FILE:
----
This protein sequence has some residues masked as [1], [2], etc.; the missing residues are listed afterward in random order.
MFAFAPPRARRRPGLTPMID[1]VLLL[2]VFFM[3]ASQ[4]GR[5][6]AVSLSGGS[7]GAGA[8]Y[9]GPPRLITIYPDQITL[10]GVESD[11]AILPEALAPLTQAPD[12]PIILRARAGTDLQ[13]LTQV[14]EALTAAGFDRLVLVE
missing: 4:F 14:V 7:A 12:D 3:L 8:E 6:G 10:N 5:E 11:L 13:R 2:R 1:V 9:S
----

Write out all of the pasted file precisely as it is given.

This protein sequence has some residues masked as [1], [2], etc.; the missing residues are listed afterward in random order.
MFAFAPPRARRRPGLTPMID[1]VLLL[2]VFFM[3]ASQ[4]GR[5][6]AVSLSGGS[7]GAGA[8]Y[9]GPPRLITIYPDQITL[10]GVESD[11]AILPEALAPLTQAPD[12]PIILRARAGTDLQ[13]LTQV[14]EALTAAGFDRLVLVE
missing: 4:F 14:V 7:A 12:D 3:L 8:E 6:G 10:N 5:E 11:L 13:R 2:R 1:V 9:S